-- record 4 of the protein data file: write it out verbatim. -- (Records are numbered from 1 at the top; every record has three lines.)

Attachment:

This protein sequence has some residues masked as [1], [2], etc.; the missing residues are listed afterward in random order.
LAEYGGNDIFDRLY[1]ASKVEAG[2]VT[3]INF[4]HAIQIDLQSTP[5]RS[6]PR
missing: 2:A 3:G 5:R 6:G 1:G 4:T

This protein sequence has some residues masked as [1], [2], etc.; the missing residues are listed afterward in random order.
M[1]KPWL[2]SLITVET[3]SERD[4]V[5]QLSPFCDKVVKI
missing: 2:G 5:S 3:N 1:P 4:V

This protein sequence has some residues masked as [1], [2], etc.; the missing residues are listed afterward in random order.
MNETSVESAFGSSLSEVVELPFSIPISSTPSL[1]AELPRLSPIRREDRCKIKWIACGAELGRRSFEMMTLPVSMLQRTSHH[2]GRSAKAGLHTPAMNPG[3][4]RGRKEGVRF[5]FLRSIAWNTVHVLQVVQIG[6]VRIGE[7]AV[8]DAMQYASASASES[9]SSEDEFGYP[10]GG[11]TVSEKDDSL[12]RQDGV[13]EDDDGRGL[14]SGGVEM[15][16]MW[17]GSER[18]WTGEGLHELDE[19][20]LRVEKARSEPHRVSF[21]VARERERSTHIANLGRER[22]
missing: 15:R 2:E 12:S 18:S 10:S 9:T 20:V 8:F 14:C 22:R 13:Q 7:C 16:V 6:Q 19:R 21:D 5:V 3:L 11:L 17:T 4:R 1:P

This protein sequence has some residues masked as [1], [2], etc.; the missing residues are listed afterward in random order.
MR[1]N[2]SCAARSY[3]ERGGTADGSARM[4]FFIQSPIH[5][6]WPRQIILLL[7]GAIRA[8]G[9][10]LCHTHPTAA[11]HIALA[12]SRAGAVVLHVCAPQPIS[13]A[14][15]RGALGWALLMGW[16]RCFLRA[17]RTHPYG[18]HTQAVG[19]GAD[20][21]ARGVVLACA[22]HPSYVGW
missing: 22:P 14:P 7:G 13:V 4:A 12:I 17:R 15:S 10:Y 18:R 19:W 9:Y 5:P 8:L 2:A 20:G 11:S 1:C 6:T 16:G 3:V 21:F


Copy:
This protein sequence has some residues masked as [1], [2], etc.; the missing residues are listed afterward in random order.
MR[1]N[2]SCAARSY[3]ERGGTADGSARM[4]FFIQSPIH[5][6]WPRQIILLL[7]GAIRA[8]G[9][10]LCHTHPTAA[11]HIALA[12]SRAGAVVLHVCAPQPIS[13]A[14][15]RGALGWALLMGW[16]RCFLRA[17]RTHPYG[18]HTQAVG[19]GAD[20][21]ARGVVLACA[22]HPSYVGW
missing: 22:P 14:P 7:G 13:V 4:A 12:I 17:R 15:S 10:Y 18:R 19:W 9:Y 5:P 8:L 2:A 20:G 11:S 1:C 6:T 16:G 3:V 21:F